One day after the FBI arrested a man in connection with improvised explosive devices sent to critics and opponents of President Trump, we're learning more about the suspect Cesar Altieri Sayoc.

Sayoc, 56, was arrested on Friday morning in South Florida and now faces federal five federal crimes including; transporting explosives across state lines, illegally mailing explosives, threatening former presidents and others, threatening interstate communications and assaulting federal officials

Joe Raedle / Getty images via Miami Herald

If his Twitter accounts and alleged targets are any indication, Cesar Sayoc was obsessed with Andrew Gillum.

Sayoc, the man identified by law enforcement sources as the suspect believed to have sent about a dozen rudimentary pipe bombs to Democrats and Donald Trump critics in the mail this week, tweeted frequently about the Democratic nominee for governor.

As the U.S. Postal Service's law enforcement arm investigates hand-made potential explosives sent to prominent Democrats and other critics of the president across the country, they have begun a process that's become a rarer one for the agency.

The U.S. Postal Inspection Service opened 19 cases related to suspicious items or substances in Fiscal Year 2017, the most recent year for which data is available.

That number is a steep drop from four years prior, when postal inspectors initiated more than 200 cases.

Liam James Doyle/NPR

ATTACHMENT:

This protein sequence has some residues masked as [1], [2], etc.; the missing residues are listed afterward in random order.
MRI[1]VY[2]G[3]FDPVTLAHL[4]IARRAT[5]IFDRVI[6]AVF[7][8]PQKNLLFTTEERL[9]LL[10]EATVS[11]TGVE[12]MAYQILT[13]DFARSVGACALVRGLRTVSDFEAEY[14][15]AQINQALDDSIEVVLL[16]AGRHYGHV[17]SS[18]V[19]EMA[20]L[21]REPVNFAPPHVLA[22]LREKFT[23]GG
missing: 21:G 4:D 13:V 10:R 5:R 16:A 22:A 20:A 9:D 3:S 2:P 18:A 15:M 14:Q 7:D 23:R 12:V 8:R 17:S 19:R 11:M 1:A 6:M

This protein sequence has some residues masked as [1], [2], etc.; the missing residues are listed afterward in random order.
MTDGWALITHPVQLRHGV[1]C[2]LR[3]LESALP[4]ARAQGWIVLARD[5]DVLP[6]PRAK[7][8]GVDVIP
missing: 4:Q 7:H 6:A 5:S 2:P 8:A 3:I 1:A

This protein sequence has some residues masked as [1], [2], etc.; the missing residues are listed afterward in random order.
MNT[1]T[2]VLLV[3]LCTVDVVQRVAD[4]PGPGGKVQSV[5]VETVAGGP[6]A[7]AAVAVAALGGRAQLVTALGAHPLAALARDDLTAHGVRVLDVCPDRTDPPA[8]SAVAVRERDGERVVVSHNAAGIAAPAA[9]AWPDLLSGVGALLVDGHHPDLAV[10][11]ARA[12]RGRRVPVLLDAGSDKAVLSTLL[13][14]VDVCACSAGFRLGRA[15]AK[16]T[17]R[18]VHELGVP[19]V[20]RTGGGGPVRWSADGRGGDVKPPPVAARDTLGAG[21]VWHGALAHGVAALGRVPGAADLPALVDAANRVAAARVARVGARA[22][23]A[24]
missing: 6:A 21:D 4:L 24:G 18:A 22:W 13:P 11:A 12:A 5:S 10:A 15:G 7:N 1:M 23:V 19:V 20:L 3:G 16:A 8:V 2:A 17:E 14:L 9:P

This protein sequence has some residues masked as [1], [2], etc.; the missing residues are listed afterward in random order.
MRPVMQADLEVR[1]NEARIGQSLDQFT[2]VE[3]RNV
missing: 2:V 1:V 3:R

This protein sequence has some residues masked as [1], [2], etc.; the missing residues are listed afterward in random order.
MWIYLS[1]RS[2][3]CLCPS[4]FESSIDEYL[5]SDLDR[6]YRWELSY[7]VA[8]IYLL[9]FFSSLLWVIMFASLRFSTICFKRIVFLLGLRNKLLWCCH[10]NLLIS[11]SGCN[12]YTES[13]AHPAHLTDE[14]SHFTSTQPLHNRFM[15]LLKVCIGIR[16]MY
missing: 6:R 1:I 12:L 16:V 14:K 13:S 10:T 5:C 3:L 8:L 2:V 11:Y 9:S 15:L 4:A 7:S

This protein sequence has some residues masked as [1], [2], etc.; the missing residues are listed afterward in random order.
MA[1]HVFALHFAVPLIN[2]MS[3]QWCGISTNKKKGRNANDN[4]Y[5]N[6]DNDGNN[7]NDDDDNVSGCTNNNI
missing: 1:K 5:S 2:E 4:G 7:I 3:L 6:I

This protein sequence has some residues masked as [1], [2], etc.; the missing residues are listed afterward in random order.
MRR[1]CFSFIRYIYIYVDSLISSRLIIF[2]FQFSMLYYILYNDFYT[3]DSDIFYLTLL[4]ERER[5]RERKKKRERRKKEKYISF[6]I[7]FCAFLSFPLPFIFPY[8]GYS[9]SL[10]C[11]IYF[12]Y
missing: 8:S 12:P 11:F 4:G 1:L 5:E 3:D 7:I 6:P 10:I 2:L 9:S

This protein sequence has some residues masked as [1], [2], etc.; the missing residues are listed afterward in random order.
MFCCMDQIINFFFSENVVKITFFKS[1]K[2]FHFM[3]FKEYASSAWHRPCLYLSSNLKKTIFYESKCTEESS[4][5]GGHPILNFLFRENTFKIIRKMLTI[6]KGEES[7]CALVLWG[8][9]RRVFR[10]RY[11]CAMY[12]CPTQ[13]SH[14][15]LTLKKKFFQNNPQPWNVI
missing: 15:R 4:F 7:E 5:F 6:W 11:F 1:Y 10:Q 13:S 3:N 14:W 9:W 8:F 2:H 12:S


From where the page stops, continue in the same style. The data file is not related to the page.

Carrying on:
The Justice Department is holding a press conference about the wave of suspicious packages that have been sent to political enemies of President Trump this week.

FBI special agents arrested Cesar Altieri Sayoc, 56, in South Florida, a law enforcement official confirmed to NPR. Sayoc has a criminal record and public records connected him with an address in Davie, Fla.

Broward Sheriff's Office

The suspect arrested Friday morning by federal authorities in connection with several pipe bombs delivered across the country to prominent critics of President Trump has been identified as Cesar Altieri Sayoc.

Aventura Man Arrested Over Suspected Mail Bombs Had Van Covered In Pro-Trump Stickers

Oct 26, 2018
WPLG via Associated Press

Federal agents arrested a South Florida man outside an auto parts store on Thursday as a prime suspect in a string of pipe-bomb mailings to prominent Democrats and other critics of President Donald Trump.

A trail of DNA evidence on the packages or the devices helped investigators narrow a nationwide manhunt to Cesar Sayoc, a 56-year-old man from Aventura, law enforcement sources told the Miami Herald. Sayoc was being questioned by FBI agents with the Joint Terrorism Task Force following his arrest.

Updated at 9:19 p.m. ET

The Justice Department charged a Florida man on Friday in connection with a wave of improvised explosive devices sent to political critics of President Trump.

Cesar Altieri Sayoc, 56, is facing five federal charges after he was arrested in Plantation, Fla., following a national investigation. He faces a potential total of 48 years in prison.